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Winding Oak's Bookology Magazine

Stopping by the Diner

Writing Road Trip by Lisa Bullard | Stopping by the DinerMy dad has a passionate hatred of olives on, in, or even in the general vicinity of his food. He’s convinced their mere presence contaminates anything else on his plate. So when he eats at his favorite small-town diner, he’s always careful to tell the server that he wants his dinner salad without the black olives they usually include. Except this time the brand-new teenage server plopped it down in front of him complete with a generous helping of his much-loathed food.

“I’m sorry,” he said, “I asked for the salad without olives.”

She thought a moment, said, “No problem,” reached out to scoop the olives out with her bare hand, and walked away holding them.

Here are the answers to the three questions you’re now asking: No, he didn’t eat the salad.

No, we haven’t stopped laughing yet.

No, he didn’t call over the manager to rat her out. But the next time he went in, he pulled aside one of the more seasoned servers and asked her to make sure the young woman understood there might be a different way to handle the situation.

There are different ways to handle a writing revision as well. Revision is the least favorite part of the writing process for most young writers. So having different approaches on hand is a good way to keep students coming back to this all-important process.

The common approach is to simply work one’s way through the first draft, making corrections and taking out the “olives” as you go. But this isn’t always the best tactic. Some seasoned writers recommend that for a second draft, you go back and start fresh, rather than merely fix what’s already on paper. It sounds counter-intuitive—don’t you lose what was good about the original, along with what wasn’t working? But the truth is, this more radical approach can give young writers permission to “color outside the lines” of their original drafts. Having writt‚en the first draft still informs the new version in an important way, but it doesn’t limit it. Sometimes this approach can elevate the writing to a whole new level.

As my dad might say, once his food has been touched by olives (not to mention someone else’s fingers), he simply can’t eat it. The only answer is to start with a whole new salad.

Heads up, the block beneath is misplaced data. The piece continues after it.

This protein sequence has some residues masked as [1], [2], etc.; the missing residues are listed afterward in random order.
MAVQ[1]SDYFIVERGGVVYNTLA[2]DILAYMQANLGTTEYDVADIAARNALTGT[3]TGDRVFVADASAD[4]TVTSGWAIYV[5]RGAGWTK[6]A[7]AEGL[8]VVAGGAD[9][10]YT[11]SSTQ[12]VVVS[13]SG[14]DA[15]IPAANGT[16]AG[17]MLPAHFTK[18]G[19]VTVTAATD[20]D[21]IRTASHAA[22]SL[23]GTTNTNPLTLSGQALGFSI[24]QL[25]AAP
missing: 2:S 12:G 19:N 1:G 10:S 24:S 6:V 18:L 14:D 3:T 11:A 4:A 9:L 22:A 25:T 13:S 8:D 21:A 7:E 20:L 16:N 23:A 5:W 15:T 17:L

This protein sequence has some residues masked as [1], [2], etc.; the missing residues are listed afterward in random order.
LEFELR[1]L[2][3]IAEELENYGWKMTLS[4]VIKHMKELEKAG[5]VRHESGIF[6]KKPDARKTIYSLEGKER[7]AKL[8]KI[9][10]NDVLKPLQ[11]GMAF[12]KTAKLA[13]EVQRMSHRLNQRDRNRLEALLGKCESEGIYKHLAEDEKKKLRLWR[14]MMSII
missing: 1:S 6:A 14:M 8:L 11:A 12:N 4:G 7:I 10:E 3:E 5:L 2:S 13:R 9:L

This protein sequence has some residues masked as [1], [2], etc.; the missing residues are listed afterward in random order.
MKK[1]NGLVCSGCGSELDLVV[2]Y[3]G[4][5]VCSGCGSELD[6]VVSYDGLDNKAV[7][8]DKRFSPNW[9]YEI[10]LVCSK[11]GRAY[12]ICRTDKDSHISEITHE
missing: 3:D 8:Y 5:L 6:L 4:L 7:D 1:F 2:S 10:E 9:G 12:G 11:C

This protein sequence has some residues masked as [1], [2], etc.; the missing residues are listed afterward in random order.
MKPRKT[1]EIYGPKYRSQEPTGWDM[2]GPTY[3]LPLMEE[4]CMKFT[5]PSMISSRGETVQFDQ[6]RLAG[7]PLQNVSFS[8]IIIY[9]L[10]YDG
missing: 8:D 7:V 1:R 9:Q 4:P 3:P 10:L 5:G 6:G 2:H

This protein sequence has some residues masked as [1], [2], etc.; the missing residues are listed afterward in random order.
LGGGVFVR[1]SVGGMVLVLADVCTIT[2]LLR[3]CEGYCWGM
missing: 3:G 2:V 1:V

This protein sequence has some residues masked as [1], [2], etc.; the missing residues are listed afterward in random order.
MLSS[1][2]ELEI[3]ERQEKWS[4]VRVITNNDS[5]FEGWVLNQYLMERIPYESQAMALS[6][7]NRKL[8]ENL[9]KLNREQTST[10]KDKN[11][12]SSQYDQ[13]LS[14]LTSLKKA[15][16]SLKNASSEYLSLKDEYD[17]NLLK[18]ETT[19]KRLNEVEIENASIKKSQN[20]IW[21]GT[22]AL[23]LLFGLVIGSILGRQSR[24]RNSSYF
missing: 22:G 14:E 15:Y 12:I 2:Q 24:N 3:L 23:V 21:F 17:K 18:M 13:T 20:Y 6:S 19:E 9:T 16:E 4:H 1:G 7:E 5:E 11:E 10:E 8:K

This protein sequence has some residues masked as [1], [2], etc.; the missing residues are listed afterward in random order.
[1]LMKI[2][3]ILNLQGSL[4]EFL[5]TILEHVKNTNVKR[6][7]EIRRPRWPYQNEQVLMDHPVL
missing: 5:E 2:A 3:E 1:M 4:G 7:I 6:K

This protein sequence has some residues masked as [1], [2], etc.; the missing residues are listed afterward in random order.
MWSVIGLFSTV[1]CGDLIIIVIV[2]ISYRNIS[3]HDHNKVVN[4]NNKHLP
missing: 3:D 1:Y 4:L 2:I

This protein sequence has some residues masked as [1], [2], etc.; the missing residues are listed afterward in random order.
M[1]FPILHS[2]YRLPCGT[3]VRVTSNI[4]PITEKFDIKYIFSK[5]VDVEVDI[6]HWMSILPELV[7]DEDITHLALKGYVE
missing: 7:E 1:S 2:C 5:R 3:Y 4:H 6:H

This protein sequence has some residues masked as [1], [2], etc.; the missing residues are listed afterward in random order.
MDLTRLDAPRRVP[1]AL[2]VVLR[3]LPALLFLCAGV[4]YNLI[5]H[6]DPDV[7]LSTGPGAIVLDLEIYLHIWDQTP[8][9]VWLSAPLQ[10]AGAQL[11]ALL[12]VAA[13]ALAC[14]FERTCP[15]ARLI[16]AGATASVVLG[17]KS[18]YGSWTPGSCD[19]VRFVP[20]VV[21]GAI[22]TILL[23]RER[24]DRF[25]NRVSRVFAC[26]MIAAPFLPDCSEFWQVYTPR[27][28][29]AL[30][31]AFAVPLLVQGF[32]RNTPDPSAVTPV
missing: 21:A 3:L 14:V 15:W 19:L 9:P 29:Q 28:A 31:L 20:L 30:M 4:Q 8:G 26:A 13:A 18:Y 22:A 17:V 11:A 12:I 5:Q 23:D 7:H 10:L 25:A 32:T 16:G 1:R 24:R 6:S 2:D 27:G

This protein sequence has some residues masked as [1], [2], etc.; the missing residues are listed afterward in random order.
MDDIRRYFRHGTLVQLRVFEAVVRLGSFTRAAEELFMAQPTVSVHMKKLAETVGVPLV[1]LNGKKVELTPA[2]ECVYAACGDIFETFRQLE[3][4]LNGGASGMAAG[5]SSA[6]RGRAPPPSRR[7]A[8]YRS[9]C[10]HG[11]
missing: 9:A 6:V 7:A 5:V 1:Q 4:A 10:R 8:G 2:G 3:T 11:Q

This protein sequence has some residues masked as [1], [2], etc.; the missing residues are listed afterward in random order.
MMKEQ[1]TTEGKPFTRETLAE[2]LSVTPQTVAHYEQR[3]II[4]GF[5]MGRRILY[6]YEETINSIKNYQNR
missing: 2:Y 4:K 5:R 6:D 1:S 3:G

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True Story

Recently I attended a writer’s conference mainly to hear one speaker. His award-winning books remind me that the very best writing is found in children’s literature. When he delivered the keynote, I jotted down bits of his sparkling wisdom.

At one point he said that we live in a broken world, but one that’s also filled with beauty. My pen slowed. Something about those words bothered me. The crux of his speech was that as writers for children, we are tasked to be honest and not withhold the truth.

After the applause pattered away, the air in the ballroom seemed charged. Everyone was eager to march, unfurling the banner of truth for young readers! If we had been given paper, we would have started brilliant, authentic novels on the spot.

The keynote’s message carried over into break-out sessions. Panelists admitted to craving the truth when they were kids, things parents wouldn’t tell them. Participants agreed. We should show kids the world as it really is! The implication being that children leading “normal” lives should be aware of harsher realities and develop empathy. Kids living outside the pale would find themselves, maybe learn how to cope with their situations.

I stopped taking notes.

Here’s my truth: I was born into a broken world. By age four, I’d experienced scores of harsher realities. At seven, I learned the hardest truth of all: that parents aren’t required to want or love their children. I spent most of my childhood fielding one real-world challenge after the other. I did not want to read about them, though few books fifty years ago explored issues of alcoholism, homelessness, and domestic violence.

Christmas Day when I was 11 with my sister and my cousins. I was already a writer at this age.